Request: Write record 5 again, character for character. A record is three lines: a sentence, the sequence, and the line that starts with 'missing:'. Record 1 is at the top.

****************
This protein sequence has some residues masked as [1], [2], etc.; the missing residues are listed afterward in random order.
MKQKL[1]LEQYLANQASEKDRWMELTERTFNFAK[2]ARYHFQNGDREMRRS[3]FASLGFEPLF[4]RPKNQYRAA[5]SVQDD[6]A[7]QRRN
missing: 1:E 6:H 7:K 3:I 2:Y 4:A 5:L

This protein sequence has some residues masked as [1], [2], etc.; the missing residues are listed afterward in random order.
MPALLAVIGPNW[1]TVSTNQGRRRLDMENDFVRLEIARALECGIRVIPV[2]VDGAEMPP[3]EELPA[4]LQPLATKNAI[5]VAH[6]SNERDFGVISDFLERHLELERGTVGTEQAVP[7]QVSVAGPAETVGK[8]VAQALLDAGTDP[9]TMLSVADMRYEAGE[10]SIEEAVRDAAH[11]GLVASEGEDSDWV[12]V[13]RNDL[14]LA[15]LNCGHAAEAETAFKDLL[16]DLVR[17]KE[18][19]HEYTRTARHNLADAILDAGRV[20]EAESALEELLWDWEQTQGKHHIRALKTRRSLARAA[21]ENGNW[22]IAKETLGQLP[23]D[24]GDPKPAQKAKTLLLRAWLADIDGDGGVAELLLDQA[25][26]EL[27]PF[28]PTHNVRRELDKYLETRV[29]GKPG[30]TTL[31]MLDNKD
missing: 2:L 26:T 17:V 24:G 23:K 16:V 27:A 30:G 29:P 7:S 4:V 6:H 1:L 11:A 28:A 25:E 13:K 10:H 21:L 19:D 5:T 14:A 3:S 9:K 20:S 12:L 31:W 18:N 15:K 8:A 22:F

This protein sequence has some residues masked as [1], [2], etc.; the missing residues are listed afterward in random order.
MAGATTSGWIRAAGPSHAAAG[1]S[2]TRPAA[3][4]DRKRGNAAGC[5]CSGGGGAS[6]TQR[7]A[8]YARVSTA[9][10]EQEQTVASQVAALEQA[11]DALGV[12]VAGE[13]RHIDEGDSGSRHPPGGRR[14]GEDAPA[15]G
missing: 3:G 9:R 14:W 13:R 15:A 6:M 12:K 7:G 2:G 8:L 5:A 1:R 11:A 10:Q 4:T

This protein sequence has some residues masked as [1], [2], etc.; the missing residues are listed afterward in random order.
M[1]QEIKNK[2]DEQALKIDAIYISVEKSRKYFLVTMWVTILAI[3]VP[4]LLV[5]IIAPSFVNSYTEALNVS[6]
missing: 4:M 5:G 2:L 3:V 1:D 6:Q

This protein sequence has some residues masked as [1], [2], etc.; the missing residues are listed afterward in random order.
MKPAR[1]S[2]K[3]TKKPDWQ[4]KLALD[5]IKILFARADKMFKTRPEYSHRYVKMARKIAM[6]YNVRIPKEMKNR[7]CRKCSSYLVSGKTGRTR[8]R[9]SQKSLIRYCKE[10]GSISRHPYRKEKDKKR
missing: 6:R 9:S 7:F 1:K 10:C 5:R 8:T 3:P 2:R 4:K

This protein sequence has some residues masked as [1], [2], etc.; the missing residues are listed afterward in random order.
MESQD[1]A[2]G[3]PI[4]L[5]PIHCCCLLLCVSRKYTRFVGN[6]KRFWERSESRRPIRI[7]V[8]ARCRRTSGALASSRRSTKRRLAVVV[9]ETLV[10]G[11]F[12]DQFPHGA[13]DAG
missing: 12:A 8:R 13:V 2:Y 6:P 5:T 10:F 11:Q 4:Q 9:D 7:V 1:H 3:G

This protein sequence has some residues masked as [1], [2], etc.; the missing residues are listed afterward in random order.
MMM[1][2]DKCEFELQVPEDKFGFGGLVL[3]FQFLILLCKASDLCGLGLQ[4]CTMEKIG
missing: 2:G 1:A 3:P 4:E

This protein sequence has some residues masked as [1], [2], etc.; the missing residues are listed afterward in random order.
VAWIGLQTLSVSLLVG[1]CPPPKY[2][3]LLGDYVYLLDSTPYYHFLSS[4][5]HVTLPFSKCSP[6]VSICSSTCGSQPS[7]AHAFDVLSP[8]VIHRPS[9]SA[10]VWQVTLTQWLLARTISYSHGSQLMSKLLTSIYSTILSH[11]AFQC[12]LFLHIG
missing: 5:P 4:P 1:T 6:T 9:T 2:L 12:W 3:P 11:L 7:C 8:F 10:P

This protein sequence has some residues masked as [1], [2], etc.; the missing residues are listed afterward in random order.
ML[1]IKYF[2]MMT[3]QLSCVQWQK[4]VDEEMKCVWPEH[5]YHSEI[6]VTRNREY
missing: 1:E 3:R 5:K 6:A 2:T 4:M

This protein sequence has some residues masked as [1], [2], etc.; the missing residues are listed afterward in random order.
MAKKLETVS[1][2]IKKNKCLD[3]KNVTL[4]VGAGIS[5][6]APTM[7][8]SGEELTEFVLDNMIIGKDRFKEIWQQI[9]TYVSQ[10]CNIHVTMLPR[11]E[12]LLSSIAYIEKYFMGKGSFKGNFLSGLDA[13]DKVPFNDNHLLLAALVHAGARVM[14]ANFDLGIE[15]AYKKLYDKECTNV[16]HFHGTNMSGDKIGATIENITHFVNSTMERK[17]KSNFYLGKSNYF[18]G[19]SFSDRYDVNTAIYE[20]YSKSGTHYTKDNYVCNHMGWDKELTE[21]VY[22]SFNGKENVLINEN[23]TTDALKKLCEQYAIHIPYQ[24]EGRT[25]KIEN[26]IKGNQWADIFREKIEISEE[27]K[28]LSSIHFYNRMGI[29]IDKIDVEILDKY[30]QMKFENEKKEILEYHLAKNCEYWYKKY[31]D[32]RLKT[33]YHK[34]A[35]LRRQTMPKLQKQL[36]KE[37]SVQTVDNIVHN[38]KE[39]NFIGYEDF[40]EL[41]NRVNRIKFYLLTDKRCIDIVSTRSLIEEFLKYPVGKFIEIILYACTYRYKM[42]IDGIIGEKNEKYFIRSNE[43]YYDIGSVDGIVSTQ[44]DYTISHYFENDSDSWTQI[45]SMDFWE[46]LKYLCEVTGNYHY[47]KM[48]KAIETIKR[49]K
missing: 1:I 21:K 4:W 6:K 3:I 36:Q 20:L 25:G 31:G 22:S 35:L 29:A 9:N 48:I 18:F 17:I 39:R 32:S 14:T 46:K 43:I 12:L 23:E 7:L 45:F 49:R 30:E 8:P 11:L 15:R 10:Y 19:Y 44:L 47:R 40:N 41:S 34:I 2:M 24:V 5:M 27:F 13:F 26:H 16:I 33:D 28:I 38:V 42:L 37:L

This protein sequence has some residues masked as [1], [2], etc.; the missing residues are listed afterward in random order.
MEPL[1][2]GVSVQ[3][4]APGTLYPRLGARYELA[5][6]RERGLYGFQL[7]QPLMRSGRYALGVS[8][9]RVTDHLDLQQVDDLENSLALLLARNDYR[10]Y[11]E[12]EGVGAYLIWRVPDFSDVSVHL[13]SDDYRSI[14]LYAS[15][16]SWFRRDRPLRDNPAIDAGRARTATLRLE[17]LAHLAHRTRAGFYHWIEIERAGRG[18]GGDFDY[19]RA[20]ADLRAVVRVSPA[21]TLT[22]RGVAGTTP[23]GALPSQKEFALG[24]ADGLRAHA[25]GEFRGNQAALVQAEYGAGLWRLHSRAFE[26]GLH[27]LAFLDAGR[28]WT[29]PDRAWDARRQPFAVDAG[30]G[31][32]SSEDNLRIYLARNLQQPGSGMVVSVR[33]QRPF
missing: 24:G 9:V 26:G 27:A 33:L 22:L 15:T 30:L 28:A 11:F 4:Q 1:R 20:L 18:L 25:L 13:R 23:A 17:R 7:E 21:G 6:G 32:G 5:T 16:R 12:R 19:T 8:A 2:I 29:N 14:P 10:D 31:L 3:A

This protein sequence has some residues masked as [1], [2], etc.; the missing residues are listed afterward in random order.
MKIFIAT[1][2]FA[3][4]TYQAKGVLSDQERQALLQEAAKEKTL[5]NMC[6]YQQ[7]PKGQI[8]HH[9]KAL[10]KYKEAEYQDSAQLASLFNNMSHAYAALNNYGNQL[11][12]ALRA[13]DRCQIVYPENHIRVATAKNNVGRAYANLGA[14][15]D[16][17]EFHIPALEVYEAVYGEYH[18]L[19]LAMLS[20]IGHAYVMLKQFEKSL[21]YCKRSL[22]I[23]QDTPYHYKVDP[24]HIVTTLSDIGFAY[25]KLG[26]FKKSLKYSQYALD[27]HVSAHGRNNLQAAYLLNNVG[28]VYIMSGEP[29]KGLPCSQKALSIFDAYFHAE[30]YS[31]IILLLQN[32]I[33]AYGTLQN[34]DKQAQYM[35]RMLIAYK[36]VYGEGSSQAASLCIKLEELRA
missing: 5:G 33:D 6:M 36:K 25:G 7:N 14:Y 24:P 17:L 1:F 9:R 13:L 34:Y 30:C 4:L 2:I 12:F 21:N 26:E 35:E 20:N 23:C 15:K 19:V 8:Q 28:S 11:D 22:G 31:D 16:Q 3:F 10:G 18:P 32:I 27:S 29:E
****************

This protein sequence has some residues masked as [1], [2], etc.; the missing residues are listed afterward in random order.
MKPAR[1]S[2]K[3]TKKPDWQ[4]KLALD[5]IKILFARADKMFKTRPEYSHRYVKMARKIAM[6]YNVRIPKEMKNR[7]CRKCSSYLVSGKTGRTR[8]R[9]SQKSLIRYCKE[10]GSISRHPYRKEKDKKR
missing: 6:R 9:S 7:F 1:K 10:C 5:R 8:T 3:P 2:R 4:K